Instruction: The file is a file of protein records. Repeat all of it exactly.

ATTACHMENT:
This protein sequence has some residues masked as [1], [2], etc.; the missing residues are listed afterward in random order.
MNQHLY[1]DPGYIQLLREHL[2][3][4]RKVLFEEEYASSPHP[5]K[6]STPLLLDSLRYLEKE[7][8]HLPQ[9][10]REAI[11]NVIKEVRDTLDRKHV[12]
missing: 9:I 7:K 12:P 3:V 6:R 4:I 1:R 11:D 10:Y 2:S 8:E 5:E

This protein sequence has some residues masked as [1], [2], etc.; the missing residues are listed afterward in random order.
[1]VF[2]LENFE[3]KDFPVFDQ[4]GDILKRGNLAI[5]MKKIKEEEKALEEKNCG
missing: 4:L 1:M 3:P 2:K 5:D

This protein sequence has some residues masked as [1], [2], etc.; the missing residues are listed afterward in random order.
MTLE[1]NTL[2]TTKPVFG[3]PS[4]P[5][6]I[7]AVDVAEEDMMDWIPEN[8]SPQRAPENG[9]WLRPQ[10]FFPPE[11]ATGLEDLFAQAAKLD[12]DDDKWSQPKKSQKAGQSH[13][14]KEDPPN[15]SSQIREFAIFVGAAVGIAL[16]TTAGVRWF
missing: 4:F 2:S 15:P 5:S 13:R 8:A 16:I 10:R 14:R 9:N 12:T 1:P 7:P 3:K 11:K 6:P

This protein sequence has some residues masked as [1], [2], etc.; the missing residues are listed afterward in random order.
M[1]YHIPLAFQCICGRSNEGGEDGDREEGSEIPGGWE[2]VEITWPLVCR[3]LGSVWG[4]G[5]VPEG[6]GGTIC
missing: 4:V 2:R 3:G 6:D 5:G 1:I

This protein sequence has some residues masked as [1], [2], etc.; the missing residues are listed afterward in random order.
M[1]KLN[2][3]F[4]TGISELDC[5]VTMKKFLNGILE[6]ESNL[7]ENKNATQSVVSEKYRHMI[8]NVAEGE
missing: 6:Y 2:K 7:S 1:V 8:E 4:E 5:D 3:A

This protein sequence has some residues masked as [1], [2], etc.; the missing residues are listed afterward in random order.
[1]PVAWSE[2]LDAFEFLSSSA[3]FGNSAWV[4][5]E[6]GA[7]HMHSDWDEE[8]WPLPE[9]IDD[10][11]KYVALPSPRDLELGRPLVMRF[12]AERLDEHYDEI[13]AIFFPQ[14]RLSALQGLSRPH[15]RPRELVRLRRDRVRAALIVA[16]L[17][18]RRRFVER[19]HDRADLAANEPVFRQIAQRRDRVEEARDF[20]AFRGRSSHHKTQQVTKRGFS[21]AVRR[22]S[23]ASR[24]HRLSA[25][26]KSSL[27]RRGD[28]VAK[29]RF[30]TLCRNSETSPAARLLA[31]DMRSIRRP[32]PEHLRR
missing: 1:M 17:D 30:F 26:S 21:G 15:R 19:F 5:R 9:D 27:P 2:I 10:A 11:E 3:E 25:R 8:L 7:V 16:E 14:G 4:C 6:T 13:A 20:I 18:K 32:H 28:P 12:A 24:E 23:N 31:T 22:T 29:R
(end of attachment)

This protein sequence has some residues masked as [1], [2], etc.; the missing residues are listed afterward in random order.
MNQHLY[1]DPGYIQLLREHL[2][3][4]RKVLFEEEYASSPHP[5]K[6]STPLLLDSLRYLEKE[7][8]HLPQ[9][10]REAI[11]NVIKEVRDTLDRKHV[12]
missing: 9:I 7:K 12:P 3:V 6:R 4:I 1:R 11:D 10:Y 2:S 8:E 5:E

This protein sequence has some residues masked as [1], [2], etc.; the missing residues are listed afterward in random order.
[1]VF[2]LENFE[3]KDFPVFDQ[4]GDILKRGNLAI[5]MKKIKEEEKALEEKNCG
missing: 4:L 1:M 3:P 2:K 5:D

This protein sequence has some residues masked as [1], [2], etc.; the missing residues are listed afterward in random order.
MTLE[1]NTL[2]TTKPVFG[3]PS[4]P[5][6]I[7]AVDVAEEDMMDWIPEN[8]SPQRAPENG[9]WLRPQ[10]FFPPE[11]ATGLEDLFAQAAKLD[12]DDDKWSQPKKSQKAGQSH[13][14]KEDPPN[15]SSQIREFAIFVGAAVGIAL[16]TTAGVRWF
missing: 4:F 2:S 15:P 5:S 13:R 8:A 16:I 10:R 14:R 9:N 12:T 1:P 7:P 3:K 11:K 6:P

This protein sequence has some residues masked as [1], [2], etc.; the missing residues are listed afterward in random order.
M[1]YHIPLAFQCICGRSNEGGEDGDREEGSEIPGGWE[2]VEITWPLVCR[3]LGSVWG[4]G[5]VPEG[6]GGTIC
missing: 4:V 2:R 3:G 6:D 5:G 1:I

This protein sequence has some residues masked as [1], [2], etc.; the missing residues are listed afterward in random order.
M[1]KLN[2][3]F[4]TGISELDC[5]VTMKKFLNGILE[6]ESNL[7]ENKNATQSVVSEKYRHMI[8]NVAEGE
missing: 6:Y 2:K 7:S 1:V 8:E 4:E 5:D 3:A

This protein sequence has some residues masked as [1], [2], etc.; the missing residues are listed afterward in random order.
[1]PVAWSE[2]LDAFEFLSSSA[3]FGNSAWV[4][5]E[6]GA[7]HMHSDWDEE[8]WPLPE[9]IDD[10][11]KYVALPSPRDLELGRPLVMRF[12]AERLDEHYDEI[13]AIFFPQ[14]RLSALQGLSRPH[15]RPRELVRLRRDRVRAALIVA[16]L[17][18]RRRFVER[19]HDRADLAANEPVFRQIAQRRDRVEEARDF[20]AFRGRSSHHKTQQVTKRGFS[21]AVRR[22]S[23]ASR[24]HRLSA[25][26]KSSL[27]RRGD[28]VAK[29]RF[30]TLCRNSETSPAARLLA[31]DMRSIRRP[32]PEHLRR
missing: 1:M 17:D 30:F 26:S 21:G 15:R 19:F 5:R 9:D 27:P 2:I 10:A 11:E 3:E 25:R 8:L 7:V 16:E 14:G 4:C 6:T 13:A 20:I 18:K 32:H 28:P 12:A 24:E 23:N 31:T 22:T 29:R